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Jürgen Wagner, MainFirst Bank AG, Research Division - Director [63]

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And how big could it be, let's say, in 3, 4, 5 years out?

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Bracken P. Darrell, Logitech International S.A. - President, CEO & Executive Director [64]

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We're so hesitant to give answers like that. No need to do and then say -- rather than say it and do. I think it's -- but I think it's really exciting. And I don't know yet, but we'll be sure to tell you when we do.

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Ben Lu, Logitech International S.A. - VP of IR [65]

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Torsten, your line is now open.

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Torsten Sauter, Kepler Cheuvreux, Research Division - Head of Swiss Equity Research [66]

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Congratulations to dealing with the crisis well. To be honest, I have two questions -- a set of a question here. First, maybe on distribution. I saw that in your distribution, you seem to offset the decline in brick-and-mortar channels pretty well with a move to online. And now a few questions derived from this. I mean, has the switch created any new cluster risk exposures towards bigger platforms?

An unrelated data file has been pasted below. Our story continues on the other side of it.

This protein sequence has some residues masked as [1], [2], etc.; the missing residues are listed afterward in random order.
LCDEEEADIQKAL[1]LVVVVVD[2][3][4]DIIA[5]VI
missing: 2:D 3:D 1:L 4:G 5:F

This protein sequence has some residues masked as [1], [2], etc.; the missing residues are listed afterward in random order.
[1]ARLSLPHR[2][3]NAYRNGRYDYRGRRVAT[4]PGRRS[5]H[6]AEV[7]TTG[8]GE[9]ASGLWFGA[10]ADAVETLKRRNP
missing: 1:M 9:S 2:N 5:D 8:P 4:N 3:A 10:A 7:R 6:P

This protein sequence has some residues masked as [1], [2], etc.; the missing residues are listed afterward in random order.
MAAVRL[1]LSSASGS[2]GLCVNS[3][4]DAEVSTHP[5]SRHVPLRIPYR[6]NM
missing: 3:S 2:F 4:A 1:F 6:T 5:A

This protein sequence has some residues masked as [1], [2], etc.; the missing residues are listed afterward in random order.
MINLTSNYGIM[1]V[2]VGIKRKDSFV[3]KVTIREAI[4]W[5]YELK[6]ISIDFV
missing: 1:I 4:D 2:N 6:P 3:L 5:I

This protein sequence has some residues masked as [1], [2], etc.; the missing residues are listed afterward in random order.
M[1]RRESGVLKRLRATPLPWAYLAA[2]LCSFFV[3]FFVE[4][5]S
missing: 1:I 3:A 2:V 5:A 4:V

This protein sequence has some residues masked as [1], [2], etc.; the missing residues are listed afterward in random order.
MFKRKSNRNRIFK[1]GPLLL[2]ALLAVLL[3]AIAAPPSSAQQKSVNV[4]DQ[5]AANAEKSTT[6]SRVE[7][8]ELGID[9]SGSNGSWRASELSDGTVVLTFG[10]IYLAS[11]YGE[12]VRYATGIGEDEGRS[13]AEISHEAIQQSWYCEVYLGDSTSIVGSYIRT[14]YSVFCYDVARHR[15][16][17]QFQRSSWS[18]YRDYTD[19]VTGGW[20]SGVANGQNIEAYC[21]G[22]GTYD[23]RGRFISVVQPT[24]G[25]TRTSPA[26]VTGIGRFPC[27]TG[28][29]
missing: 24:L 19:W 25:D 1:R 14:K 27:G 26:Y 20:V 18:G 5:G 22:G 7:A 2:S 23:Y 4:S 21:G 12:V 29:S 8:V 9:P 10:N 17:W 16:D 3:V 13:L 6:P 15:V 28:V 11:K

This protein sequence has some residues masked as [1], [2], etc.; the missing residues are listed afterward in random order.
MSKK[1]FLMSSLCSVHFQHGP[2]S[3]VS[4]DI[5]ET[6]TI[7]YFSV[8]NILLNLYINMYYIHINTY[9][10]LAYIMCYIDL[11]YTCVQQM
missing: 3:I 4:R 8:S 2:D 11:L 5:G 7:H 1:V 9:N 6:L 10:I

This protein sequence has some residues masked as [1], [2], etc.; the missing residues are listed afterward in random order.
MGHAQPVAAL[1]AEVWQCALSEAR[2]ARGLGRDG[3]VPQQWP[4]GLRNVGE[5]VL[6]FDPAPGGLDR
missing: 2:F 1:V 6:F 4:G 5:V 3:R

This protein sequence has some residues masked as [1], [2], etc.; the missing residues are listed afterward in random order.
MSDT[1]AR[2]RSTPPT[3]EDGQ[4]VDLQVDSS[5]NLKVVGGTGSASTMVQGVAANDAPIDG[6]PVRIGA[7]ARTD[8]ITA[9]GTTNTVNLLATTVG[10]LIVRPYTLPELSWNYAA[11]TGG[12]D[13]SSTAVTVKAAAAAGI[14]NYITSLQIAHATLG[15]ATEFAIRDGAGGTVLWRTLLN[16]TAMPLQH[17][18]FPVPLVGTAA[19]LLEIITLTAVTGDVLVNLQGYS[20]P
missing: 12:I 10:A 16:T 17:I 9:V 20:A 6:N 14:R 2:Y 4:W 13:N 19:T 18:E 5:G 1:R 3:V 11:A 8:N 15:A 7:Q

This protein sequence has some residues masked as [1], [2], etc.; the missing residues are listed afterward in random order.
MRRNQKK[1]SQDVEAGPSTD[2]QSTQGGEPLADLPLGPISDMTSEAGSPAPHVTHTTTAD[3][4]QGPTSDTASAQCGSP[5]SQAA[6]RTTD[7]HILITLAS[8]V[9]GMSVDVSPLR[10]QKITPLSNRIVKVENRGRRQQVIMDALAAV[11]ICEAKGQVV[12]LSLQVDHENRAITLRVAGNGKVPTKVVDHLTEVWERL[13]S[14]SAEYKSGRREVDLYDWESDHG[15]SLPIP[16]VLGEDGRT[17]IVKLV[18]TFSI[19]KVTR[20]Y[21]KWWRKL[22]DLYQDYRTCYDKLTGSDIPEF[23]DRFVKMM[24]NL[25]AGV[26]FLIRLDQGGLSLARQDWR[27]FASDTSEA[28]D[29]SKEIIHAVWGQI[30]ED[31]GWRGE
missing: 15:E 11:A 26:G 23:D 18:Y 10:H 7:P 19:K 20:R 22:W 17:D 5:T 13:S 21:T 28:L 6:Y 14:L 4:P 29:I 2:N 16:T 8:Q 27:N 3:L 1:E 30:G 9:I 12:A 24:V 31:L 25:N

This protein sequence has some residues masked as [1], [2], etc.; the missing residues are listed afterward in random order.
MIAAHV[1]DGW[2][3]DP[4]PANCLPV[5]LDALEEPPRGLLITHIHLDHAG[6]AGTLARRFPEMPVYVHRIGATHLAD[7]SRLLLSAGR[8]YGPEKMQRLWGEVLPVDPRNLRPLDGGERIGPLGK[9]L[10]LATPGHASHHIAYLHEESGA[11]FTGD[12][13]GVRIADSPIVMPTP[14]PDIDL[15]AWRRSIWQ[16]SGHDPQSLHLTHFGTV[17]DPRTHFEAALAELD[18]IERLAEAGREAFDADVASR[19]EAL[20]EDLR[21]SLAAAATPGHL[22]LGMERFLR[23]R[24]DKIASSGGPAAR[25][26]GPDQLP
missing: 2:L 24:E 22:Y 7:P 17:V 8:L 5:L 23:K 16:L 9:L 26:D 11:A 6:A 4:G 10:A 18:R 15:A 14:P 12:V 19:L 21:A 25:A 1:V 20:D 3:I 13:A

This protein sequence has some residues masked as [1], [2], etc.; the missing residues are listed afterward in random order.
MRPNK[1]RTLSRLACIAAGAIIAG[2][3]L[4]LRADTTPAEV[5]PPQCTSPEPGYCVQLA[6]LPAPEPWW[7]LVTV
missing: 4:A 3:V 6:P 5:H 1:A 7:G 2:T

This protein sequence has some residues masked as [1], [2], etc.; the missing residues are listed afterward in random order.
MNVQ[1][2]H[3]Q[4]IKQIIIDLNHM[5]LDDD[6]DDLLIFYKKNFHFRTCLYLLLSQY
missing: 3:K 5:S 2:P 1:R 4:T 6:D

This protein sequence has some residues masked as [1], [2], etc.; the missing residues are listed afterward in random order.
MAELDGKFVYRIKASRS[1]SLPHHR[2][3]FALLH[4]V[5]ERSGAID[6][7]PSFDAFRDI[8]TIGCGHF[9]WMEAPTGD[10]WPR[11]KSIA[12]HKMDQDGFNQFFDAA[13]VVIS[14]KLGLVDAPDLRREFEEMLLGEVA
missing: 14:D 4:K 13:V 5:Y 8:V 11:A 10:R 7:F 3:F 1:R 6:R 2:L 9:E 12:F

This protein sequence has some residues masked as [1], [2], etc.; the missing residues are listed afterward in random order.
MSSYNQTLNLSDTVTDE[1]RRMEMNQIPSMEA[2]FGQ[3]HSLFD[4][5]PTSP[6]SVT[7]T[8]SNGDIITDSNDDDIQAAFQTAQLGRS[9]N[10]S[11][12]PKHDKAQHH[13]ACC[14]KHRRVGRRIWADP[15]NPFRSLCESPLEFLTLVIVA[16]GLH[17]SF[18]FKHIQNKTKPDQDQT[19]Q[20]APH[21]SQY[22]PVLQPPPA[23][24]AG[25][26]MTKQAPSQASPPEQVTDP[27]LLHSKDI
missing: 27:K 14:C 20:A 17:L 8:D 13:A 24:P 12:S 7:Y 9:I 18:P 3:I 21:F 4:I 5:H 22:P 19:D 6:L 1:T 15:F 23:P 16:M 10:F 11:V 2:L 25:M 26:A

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Bracken P. Darrell, Logitech International S.A. - President, CEO & Executive Director [67]

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What do you mean cluster risk to bigger platform?

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Torsten Sauter, Kepler Cheuvreux, Research Division - Head of Swiss Equity Research [68]

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Amazon, for example. Being a big player already, a big channel for you. I'm basically thinking about your mid-term positioning as a player on those platforms, your capability to position your products as well, is that price as well because these platforms are big and the channel seems to be more consolidated to me than the brick-and-mortar channel and more sophisticated as well.

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Bracken P. Darrell, Logitech International S.A. - President, CEO & Executive Director [69]